The main disadvantage of the electromagnetic lens system lies in the difficulty of alignment. The lens has to be realigned for every change in lens current, beam characteristic, or the electron accelerating potential. In order to keep the image from blurring, voltage and current regulations of one part in 50,000 are usually necessary.
The electrostatic lens consists of three apertured discs, the center one of which is insulated from the outer two and held at a different potential. The focal characteristics of such a lens is varied by adjusting the potential on the center disk. This system has a definite advantage over the electromagnetic system, because a change in the accelerating potential will cause a corresponding and proportional change in the lens potential. Thereby, the focal properties of the lens system remain unaffected and realignment is not necessary. Current and voltage regulations are no longer of great importance, and an ordinary half-wave power supply is sufficient.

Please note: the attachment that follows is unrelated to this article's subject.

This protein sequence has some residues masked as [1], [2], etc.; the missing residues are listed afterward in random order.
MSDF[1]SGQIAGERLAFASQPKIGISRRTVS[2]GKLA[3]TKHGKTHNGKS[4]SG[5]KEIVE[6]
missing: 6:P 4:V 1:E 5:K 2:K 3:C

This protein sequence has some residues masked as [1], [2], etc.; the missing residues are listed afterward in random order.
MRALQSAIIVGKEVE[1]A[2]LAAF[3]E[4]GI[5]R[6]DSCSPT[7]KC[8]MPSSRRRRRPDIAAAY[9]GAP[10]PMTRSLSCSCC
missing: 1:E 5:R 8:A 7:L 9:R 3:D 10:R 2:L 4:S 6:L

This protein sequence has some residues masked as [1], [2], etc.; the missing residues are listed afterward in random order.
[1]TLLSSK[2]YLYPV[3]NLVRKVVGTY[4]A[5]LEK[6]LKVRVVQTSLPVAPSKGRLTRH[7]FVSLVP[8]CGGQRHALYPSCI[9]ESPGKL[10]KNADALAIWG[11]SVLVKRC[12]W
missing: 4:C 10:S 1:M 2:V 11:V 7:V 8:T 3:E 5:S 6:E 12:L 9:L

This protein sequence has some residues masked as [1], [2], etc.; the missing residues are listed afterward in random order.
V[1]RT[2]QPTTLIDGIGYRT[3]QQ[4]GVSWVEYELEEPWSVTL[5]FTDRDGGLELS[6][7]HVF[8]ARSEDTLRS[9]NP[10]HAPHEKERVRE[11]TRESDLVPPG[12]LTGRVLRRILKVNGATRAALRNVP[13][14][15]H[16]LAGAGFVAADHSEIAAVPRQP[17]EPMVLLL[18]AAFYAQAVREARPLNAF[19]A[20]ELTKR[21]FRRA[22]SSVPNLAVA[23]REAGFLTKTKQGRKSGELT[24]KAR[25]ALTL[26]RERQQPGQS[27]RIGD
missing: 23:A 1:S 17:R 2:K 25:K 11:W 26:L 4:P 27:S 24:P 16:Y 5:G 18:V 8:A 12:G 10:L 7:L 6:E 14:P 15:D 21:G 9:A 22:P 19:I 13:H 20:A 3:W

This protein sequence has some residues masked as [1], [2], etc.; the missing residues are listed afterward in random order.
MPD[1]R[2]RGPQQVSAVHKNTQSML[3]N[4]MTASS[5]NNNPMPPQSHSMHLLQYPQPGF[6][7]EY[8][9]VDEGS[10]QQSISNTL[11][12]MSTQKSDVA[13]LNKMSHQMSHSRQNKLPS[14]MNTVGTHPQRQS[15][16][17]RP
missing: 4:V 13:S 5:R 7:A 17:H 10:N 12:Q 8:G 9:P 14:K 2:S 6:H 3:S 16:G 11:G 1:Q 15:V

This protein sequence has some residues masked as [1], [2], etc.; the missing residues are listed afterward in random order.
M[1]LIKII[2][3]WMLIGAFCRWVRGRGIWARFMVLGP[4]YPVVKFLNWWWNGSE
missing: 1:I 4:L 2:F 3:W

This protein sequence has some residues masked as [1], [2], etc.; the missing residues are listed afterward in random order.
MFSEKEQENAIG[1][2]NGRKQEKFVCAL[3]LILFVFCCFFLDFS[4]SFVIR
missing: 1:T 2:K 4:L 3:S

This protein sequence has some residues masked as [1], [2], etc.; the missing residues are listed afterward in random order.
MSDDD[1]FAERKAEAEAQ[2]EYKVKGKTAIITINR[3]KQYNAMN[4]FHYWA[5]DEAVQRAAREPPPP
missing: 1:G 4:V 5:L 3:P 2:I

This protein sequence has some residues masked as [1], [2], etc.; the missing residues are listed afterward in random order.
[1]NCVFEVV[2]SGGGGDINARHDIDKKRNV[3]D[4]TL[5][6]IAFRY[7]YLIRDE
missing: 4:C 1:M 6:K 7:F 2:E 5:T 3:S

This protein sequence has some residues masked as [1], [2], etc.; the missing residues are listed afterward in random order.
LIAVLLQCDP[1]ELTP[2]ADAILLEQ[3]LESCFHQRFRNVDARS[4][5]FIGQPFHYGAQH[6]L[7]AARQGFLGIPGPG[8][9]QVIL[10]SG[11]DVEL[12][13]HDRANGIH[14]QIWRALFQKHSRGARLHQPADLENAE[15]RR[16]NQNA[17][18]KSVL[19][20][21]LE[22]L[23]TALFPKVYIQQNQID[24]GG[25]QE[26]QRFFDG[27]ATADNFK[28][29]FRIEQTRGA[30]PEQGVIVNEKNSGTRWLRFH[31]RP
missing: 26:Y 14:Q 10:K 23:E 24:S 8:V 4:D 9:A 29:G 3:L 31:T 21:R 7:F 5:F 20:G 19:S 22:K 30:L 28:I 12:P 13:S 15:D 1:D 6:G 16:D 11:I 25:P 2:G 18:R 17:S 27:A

Because of these advantages, the General Electric Company chose the electrostatic system for its commercial electron microscope. This system permits a simpler power supply, easier and more permanent adjustment of the electron beam and an all-around more convenient manipulation.
The applications of the electron microscope are as varies as can be expected. Medecine, chemistry, biology, botany, physics, are just a few of the fields of its widest applications. At the present time, the medical field has taken advantage of the electron microscope more than any other scientific field. Many bacilli and viri, hidden from the human eye in the past, had to surrender its disguise in front of the strong penetrating power of the electron microscope.